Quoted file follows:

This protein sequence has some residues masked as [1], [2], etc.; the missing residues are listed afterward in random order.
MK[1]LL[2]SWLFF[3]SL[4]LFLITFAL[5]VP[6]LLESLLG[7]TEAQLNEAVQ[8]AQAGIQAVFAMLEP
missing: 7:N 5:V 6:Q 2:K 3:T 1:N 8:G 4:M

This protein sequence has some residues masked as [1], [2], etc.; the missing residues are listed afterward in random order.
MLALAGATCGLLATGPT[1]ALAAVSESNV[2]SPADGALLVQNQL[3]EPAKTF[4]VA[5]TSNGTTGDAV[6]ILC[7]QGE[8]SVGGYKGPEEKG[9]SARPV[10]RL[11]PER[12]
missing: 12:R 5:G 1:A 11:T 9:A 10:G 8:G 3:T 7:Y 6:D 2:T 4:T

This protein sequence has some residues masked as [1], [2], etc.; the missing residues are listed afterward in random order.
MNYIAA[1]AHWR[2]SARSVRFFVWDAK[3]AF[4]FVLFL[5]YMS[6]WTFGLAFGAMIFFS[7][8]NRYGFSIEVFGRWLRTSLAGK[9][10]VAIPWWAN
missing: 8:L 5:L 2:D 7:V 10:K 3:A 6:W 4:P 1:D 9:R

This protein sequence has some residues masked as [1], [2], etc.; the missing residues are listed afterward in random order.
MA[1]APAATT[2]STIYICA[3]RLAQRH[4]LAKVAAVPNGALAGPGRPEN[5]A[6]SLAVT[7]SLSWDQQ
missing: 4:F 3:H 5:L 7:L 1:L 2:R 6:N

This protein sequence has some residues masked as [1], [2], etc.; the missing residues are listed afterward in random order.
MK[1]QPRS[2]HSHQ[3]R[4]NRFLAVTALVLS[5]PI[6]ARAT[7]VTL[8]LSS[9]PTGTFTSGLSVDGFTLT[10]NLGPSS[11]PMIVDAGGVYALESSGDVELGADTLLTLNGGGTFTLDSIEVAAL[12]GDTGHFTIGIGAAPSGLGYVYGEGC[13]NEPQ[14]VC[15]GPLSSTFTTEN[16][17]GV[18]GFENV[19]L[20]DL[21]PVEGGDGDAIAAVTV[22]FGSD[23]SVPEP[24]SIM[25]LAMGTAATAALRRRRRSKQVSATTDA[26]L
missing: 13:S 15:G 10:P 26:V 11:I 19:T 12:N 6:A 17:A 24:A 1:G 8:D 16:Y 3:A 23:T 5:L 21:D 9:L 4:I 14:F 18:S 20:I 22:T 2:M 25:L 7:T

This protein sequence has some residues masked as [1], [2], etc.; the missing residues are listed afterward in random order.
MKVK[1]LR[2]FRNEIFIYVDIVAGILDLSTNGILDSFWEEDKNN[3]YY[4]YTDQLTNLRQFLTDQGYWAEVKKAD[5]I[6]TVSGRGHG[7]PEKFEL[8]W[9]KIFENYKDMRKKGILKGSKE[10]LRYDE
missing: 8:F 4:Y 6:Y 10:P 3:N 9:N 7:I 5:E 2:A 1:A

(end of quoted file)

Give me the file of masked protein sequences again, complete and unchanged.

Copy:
This protein sequence has some residues masked as [1], [2], etc.; the missing residues are listed afterward in random order.
MK[1]LL[2]SWLFF[3]SL[4]LFLITFAL[5]VP[6]LLESLLG[7]TEAQLNEAVQ[8]AQAGIQAVFAMLEP
missing: 7:N 5:V 6:Q 2:K 3:T 1:N 8:G 4:M

This protein sequence has some residues masked as [1], [2], etc.; the missing residues are listed afterward in random order.
MLALAGATCGLLATGPT[1]ALAAVSESNV[2]SPADGALLVQNQL[3]EPAKTF[4]VA[5]TSNGTTGDAV[6]ILC[7]QGE[8]SVGGYKGPEEKG[9]SARPV[10]RL[11]PER[12]
missing: 12:R 5:G 1:A 11:T 9:A 10:G 8:G 3:T 7:Y 6:D 2:T 4:T

This protein sequence has some residues masked as [1], [2], etc.; the missing residues are listed afterward in random order.
MNYIAA[1]AHWR[2]SARSVRFFVWDAK[3]AF[4]FVLFL[5]YMS[6]WTFGLAFGAMIFFS[7][8]NRYGFSIEVFGRWLRTSLAGK[9][10]VAIPWWAN
missing: 8:L 5:L 2:D 7:V 10:K 3:A 6:W 4:P 1:D 9:R

This protein sequence has some residues masked as [1], [2], etc.; the missing residues are listed afterward in random order.
MA[1]APAATT[2]STIYICA[3]RLAQRH[4]LAKVAAVPNGALAGPGRPEN[5]A[6]SLAVT[7]SLSWDQQ
missing: 4:F 3:H 5:L 7:L 1:L 2:R 6:N

This protein sequence has some residues masked as [1], [2], etc.; the missing residues are listed afterward in random order.
MK[1]QPRS[2]HSHQ[3]R[4]NRFLAVTALVLS[5]PI[6]ARAT[7]VTL[8]LSS[9]PTGTFTSGLSVDGFTLT[10]NLGPSS[11]PMIVDAGGVYALESSGDVELGADTLLTLNGGGTFTLDSIEVAAL[12]GDTGHFTIGIGAAPSGLGYVYGEGC[13]NEPQ[14]VC[15]GPLSSTFTTEN[16][17]GV[18]GFENV[19]L[20]DL[21]PVEGGDGDAIAAVTV[22]FGSD[23]SVPEP[24]SIM[25]LAMGTAATAALRRRRRSKQVSATTDA[26]L
missing: 13:S 15:G 10:P 26:V 11:I 19:T 12:N 6:A 17:A 24:A 1:G 8:D 16:Y 3:A 23:T 5:L 21:D 9:L 4:I 14:F 18:S 20:I 22:T 2:M 25:L 7:T

This protein sequence has some residues masked as [1], [2], etc.; the missing residues are listed afterward in random order.
MKVK[1]LR[2]FRNEIFIYVDIVAGILDLSTNGILDSFWEEDKNN[3]YY[4]YTDQLTNLRQFLTDQGYWAEVKKAD[5]I[6]TVSGRGHG[7]PEKFEL[8]W[9]KIFENYKDMRKKGILKGSKE[10]LRYDE
missing: 8:F 4:Y 6:Y 10:P 3:N 9:N 7:I 5:E 2:A 1:A